Guess Who’s Coming To Dinner’s tepid pro-integration sermonizing felt anachronistic even back in 1967. Yet 43 years later, lazy filmmakers are still treating interracial marriage as the kind of taboo that has crudely stereotyped grandmothers fainting in horror. Like Dinner, Our Family Wedding stacks the deck by making its central couple—handsome recent medical-school graduate Lance Gross and idealistic educator America Ferrera—impossibly perfect overachievers to whom no one could reasonably object. But Carlos Mencia, as Ferrara’s protective father, nevertheless behaves as if Gross is traveling to Laos with Ferrara to sit on his ass eating bonbons, not selflessly serving humanity as a Doctors Without Borders volunteer.
Dueling dads Mencia and Forest Whitaker (as Gross’ playboy single father) get off to a bumpy start when Mencia tows Whitaker’s beloved sports car. The filmmakers keep ratcheting up the tension between smooth yet easily agitated radio personality Whitaker and conservative hothead Mencia in increasingly far-fetched ways that say less about our national schisms along race and class lines than they say about the film’s desperate need to keep the fathers at each other’s throats until it’s narratively convenient for them to hug and make up.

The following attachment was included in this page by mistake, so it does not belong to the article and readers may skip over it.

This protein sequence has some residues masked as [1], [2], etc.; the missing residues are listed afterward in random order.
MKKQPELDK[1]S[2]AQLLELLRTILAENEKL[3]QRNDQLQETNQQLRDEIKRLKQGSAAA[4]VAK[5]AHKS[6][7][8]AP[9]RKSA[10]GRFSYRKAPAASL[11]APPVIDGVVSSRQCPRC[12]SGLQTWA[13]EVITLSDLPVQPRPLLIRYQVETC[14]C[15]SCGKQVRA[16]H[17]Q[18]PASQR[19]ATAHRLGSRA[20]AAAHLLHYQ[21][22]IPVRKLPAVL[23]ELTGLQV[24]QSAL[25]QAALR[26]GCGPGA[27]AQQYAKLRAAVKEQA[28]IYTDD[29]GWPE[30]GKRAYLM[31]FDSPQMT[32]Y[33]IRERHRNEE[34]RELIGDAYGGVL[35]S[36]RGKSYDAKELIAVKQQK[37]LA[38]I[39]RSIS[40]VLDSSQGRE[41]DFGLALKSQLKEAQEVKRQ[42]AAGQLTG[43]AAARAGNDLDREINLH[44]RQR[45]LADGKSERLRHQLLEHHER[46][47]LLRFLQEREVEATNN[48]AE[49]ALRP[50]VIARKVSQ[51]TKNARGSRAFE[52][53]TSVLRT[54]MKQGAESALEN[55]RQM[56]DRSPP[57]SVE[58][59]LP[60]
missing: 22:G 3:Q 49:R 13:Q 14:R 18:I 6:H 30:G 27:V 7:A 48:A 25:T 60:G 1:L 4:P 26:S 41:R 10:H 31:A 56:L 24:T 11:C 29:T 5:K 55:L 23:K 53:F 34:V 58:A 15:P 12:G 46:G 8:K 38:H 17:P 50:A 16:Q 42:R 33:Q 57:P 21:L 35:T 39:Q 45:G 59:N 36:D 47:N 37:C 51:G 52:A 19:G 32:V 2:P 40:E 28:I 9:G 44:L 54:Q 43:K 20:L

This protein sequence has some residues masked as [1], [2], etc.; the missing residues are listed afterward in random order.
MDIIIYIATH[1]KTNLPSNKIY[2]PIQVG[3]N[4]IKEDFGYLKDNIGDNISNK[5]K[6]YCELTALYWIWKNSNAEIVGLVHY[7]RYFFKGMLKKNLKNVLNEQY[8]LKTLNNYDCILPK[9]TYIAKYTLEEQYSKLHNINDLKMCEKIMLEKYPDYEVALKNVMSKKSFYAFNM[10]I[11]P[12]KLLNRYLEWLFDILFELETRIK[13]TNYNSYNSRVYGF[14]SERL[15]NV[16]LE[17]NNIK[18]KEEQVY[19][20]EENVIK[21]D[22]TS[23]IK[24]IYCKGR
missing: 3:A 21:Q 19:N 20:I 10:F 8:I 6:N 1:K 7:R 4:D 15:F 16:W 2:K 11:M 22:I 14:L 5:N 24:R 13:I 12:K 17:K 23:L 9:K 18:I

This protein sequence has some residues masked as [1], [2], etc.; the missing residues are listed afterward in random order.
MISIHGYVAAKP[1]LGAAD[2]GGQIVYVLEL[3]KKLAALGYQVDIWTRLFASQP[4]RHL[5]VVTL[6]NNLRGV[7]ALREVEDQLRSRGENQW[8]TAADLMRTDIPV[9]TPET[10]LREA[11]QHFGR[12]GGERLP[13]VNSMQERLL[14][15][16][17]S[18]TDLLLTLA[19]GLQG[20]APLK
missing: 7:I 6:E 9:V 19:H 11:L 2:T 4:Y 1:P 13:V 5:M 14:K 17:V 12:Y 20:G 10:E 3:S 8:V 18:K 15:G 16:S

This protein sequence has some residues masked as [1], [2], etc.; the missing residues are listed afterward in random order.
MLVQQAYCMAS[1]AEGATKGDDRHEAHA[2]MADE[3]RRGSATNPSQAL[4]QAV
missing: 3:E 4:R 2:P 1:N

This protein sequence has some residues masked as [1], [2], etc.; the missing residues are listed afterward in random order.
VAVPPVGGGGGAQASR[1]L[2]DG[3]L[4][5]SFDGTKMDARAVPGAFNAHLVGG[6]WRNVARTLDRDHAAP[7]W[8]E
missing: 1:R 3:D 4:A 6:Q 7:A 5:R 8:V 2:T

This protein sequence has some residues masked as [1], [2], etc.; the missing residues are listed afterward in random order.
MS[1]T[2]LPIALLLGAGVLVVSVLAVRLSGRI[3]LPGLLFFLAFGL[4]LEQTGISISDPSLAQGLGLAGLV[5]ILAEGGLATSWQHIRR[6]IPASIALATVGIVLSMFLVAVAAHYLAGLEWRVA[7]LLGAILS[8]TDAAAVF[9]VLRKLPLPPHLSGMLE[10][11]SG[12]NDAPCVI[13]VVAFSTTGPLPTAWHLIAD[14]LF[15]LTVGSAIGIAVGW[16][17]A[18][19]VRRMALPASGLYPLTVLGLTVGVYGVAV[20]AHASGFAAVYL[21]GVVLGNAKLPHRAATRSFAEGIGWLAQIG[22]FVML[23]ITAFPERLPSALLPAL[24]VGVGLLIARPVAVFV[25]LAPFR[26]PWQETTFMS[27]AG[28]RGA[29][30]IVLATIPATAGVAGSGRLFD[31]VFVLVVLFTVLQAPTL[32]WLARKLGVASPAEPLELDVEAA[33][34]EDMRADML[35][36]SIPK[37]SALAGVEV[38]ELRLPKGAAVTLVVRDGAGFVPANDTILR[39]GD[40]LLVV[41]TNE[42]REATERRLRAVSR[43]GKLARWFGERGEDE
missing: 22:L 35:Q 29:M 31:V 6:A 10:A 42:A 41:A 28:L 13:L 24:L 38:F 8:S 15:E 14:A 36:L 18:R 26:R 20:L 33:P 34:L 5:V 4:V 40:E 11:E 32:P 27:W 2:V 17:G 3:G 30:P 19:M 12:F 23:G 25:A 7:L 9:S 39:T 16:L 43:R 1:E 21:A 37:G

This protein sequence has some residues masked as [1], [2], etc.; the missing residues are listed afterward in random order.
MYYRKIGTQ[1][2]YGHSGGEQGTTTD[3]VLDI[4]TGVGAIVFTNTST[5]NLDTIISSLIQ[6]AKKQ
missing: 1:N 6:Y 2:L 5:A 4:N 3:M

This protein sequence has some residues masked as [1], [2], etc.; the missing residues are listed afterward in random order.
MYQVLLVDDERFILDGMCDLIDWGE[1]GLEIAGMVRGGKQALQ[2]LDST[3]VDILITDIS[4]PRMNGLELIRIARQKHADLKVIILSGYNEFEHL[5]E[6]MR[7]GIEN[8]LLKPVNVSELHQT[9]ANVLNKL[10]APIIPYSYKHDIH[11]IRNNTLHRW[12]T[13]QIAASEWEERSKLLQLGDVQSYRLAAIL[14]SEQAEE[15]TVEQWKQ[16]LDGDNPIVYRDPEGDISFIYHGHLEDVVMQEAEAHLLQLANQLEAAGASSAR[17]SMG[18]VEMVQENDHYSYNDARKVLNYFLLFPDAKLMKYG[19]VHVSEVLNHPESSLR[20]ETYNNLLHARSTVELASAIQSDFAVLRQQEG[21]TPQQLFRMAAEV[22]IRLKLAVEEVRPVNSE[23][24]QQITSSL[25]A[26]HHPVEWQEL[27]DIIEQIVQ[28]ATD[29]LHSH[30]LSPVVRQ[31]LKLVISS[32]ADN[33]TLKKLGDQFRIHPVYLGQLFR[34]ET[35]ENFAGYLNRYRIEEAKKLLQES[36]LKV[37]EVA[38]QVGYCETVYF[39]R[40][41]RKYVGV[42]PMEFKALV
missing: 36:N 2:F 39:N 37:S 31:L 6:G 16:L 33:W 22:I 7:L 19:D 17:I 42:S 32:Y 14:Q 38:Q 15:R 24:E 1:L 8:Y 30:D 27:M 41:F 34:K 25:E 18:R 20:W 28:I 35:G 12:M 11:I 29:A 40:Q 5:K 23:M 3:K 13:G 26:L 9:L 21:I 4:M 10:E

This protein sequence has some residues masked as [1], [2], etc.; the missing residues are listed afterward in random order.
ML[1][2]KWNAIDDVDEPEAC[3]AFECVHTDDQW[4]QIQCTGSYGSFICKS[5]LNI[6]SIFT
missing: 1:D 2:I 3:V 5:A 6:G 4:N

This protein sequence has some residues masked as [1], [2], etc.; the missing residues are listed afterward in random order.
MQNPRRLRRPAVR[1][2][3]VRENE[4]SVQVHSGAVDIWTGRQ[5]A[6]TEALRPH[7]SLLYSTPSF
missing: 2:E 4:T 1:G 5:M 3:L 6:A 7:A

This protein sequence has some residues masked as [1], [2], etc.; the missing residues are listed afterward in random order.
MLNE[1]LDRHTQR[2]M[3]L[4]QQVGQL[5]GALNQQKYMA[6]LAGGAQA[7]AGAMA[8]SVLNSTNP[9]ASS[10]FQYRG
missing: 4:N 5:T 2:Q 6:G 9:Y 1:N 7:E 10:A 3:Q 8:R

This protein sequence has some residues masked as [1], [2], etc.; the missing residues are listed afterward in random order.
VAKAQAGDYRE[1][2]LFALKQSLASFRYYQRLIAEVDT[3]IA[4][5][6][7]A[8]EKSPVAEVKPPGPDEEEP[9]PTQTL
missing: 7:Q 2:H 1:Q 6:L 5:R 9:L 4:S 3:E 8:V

Most comedies would be content to mine the comic possibilities of Viagra only once, especially if they’re going to devote considerable screen time to the dramatic acting of Carlos Mencia. But director Rick Famuyiwa isn’t about to let shame get in the way of recycling a gag that’s brutally unfunny the first time around. So Famuyiwa doubles up: First, Mencia stumbles upon Whitaker’s Viagra stash while flailing around inside his zanily malfunctioning automated bathroom. Later, a mischievous talking goat downs a bottle of Viagra and attempts to make sweet love to Whitaker. In Tyler Perry style, Famuyiwa helpfully segregates the film’s dramatic and comic elements, so the aforementioned Viagra bits co-exist with earnest scenes of the dads having heart-to-heart talks with their children. We remain a nation divided, but hopefully we’ve at least progressed beyond the need for clumsy message movies about racial tolerance, as fortified with dick jokes.